Attorneys for the LASD told jurors this “was a major riot by highly dangerous inmates,” and that the “use of force never looks good.”
“They deserve a pat on the back. They deserve a thank you,” defense attorney David Lawrence said of the deputies in closing arguments to the jury.
Videos show inmate Carlos Flores being dragged bloody and unconscious from his cell by a team of deputies that includes former Sheriff Leroy Baca’s nephew Deputy Justin Bravo. Several of the deputies, including Bravo, are not wearing helmets in the videos, proof Muller says the deputies were not that concerned about their safety.
“If you were truly threatened and concerned about your safety, you would keep your helmet on,” says Muller.
The LASD was required by its own policy to record video footage of the extractions, and they did. But the judge sanctioned the defense at trial because some footage was either “missing or destroyed” by the department.
“This entire scandal is riddled with efforts by the Sheriff’s Department to hide the evidence,” Kaye says, noting that much of the footage not “missing or destroyed” lacked a clear view of the action. The hand-held cameras were often pointed at the ceiling, other cells or at the back of deputy’s helmets.
The captain of Men’s Central jail at the time, Dan Cruz, can be seen throughout the videos, at one point watching as an unconscious inmate is dragged by him.
“Six hours, so this was not just a split-second decision,” says Muller. “It was a calculated torture of these inmates, approved by the highest-ranking person at the jail at the time.
Captain Cruz was singled out by the Citizens’ Commission on Jail Violence for allegedly encouraging a lieutenant to “not spend too much time” investigating deputy misconduct and the excessive use of force.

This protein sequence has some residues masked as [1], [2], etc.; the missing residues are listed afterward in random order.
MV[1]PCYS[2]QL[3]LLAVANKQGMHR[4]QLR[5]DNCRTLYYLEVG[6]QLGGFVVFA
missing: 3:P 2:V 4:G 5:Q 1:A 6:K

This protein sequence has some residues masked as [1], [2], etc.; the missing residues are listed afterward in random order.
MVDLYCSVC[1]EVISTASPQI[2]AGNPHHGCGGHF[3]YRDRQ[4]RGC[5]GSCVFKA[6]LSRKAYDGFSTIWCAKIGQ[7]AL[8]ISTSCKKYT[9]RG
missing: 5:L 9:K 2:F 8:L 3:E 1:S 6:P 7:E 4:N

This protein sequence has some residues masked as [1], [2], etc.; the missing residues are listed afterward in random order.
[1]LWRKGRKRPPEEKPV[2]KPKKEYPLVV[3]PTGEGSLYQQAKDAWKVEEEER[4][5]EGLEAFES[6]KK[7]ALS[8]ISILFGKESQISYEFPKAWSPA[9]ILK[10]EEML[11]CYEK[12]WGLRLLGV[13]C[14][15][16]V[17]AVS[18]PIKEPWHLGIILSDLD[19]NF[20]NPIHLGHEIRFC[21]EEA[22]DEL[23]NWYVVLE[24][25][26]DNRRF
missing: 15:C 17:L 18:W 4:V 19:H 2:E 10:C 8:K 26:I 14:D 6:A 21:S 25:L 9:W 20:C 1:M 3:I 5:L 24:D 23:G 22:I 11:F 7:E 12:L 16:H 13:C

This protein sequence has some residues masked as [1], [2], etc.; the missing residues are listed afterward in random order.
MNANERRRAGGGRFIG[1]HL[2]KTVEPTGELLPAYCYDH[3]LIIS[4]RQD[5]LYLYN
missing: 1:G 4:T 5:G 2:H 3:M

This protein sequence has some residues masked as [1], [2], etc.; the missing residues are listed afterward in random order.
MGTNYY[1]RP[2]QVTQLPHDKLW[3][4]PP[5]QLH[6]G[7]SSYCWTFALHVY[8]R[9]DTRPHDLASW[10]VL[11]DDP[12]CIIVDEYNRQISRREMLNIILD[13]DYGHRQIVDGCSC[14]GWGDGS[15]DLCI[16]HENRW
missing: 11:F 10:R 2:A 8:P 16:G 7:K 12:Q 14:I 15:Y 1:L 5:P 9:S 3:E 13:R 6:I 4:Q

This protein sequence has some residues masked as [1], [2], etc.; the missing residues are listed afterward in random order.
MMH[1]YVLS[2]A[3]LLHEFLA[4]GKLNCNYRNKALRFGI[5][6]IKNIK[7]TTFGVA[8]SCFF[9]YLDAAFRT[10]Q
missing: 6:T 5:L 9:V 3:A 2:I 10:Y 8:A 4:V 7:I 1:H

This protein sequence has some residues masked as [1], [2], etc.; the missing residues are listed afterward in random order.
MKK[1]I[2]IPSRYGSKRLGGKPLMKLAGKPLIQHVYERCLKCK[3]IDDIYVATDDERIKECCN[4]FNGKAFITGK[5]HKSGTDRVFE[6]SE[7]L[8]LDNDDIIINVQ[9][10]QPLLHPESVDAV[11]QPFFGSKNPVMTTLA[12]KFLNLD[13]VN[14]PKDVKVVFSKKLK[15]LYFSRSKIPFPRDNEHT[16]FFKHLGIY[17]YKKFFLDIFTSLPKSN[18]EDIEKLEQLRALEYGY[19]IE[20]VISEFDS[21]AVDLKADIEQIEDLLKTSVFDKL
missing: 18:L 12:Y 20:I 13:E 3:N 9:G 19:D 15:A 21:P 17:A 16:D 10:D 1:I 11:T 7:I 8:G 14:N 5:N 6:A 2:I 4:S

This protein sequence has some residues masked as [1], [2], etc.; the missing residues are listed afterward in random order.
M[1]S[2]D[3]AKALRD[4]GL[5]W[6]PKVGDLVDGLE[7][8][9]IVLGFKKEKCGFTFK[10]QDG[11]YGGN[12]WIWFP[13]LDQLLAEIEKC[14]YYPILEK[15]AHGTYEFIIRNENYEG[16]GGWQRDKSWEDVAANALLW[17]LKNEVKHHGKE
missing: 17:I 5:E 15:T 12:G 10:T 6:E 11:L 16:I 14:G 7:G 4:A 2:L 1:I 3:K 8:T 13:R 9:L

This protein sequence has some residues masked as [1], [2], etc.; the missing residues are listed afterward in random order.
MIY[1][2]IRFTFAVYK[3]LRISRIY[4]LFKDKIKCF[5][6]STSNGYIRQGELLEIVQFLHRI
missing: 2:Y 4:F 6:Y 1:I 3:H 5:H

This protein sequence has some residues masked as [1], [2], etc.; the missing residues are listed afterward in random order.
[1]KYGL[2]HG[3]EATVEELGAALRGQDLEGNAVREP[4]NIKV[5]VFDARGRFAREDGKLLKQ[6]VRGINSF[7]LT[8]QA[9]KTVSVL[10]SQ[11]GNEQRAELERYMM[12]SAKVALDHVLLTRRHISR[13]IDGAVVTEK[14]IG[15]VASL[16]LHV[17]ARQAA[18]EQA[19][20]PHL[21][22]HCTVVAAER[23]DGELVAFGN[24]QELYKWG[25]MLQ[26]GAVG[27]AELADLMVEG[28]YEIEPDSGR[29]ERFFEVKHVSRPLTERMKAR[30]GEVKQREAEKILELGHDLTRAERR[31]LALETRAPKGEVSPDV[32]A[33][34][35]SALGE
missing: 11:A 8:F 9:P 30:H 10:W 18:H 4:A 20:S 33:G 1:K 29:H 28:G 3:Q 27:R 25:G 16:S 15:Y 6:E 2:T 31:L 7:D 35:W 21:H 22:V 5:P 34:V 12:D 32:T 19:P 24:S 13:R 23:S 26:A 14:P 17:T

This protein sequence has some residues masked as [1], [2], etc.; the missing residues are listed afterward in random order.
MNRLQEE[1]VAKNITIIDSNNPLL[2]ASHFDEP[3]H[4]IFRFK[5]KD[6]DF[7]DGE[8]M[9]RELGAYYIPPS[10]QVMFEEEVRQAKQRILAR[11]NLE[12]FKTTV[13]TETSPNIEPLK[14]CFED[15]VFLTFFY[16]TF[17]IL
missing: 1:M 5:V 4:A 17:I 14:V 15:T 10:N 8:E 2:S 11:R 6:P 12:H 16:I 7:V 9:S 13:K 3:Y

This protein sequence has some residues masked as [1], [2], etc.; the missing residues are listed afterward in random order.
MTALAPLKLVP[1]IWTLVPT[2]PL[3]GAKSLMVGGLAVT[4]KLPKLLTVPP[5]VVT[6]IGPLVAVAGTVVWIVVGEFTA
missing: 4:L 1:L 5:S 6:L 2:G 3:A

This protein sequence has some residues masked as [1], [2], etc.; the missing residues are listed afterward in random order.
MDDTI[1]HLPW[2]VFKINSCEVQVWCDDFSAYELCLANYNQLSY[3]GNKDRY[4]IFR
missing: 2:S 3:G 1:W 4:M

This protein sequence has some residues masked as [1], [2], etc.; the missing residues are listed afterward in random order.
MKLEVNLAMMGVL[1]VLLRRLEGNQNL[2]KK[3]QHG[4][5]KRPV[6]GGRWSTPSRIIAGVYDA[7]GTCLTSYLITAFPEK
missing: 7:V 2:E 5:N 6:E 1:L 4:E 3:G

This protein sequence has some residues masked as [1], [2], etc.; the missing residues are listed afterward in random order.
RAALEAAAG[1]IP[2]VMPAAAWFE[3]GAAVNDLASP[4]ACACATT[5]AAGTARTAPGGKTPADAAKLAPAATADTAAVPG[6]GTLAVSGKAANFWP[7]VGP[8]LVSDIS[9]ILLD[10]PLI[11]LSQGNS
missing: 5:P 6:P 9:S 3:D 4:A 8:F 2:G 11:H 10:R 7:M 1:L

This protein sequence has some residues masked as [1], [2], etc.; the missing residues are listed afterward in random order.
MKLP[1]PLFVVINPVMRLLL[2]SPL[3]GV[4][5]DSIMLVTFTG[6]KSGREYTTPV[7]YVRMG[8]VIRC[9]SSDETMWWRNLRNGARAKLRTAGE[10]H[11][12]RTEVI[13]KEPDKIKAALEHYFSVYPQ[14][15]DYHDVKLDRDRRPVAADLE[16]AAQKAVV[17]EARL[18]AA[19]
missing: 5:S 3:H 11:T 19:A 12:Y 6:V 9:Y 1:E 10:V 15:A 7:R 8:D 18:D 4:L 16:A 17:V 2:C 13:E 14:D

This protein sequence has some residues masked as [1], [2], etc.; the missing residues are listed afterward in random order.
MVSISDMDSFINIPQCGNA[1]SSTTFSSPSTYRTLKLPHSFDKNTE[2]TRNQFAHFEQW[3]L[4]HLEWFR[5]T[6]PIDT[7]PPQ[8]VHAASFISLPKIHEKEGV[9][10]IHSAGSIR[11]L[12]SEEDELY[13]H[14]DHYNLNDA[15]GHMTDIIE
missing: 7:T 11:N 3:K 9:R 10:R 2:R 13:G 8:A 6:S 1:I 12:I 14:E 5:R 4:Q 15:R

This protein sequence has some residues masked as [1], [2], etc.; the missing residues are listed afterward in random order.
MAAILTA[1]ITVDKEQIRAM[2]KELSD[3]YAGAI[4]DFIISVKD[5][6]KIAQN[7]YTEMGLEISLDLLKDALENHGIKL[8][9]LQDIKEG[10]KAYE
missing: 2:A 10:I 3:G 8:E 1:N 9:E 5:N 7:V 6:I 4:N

The LASD’s Internal Affairs unit investigated the 2008 incident and, according to the inmates’ attorneys, found that all of the force was within policy – although at least three key players in the extractions testified in depositions they were never interviewed.
“You were never formally interviewed by Internal Affairs?” attorney James Muller asks Lt. Chris Blasnek in the videotaped deposition obtained by Eyewitness News.
“No,” Blasnek replies.
“Were you interviewed by Internal Affairs concerning this incident?” Muller asks of Sgt. Kelley Washington.
“No,” she replies.
“Were you interviewed by Internal Affairs regarding this incident?” Muller asks Sgt. Matthew Ohnemus.
“No, sir,” he replies.
“Zero discipline,” says Kaye, noting that testimony at trial showed the at least 100 admitted uses of force did not show up on a single deputy’s Personnel Performance Index – which is supposed to include every use of force – whether it’s ultimately found to be justified or not.
Kaye and Muller argued at trial there was a “code of silence” among deputies, an allegation backed up by findings of the Citizens’ Commission on Jail Violence in its 2012 report.
“This is the United States of America and we expect that no matter what you’ve done in society, you pay your punishment for your crime, and there is some level of human dignity,” Kaye tells Eyewitness News.
The ACLU’s Peter Eliasberg says pressure from his organization, the CCJV and the media contributed to significant and positive changes at the jails in recent years. There are now three independent monitors of a federal consent decree which requires substantial changes in policies and practices at Los Angeles County jails.
“I’m very glad the public will be able to see this,” says Eliasberg. “Yes, it happened a number of years ago, but the public should be aware of what happened in the jails during that very, very dark period – if for no other reason than to be aware of what we have to be vigilant to protect against in the future.”
Several of the inmate-plaintiffs are now convicted murderers and serving their time in state prison. Two of the inmates are serving additional prison time for throwing porcelain at deputies during the cell extractions.
All but two of the 28 deputy sheriffs named as defendants in this lawsuit are still working for the Los Angeles County Sheriff’s Department. Former Captain Dan Cruz testified in that video deposition that he’d been suspended by the department in 2011. Cruz later retired and collects a pension of approximately $16,000 per month.
The LASD initially agreed to do an on-camera interview for this story, but later made it a condition that Eyewitness News ask no questions about the videos or the incident itself. Eyewitness News declined.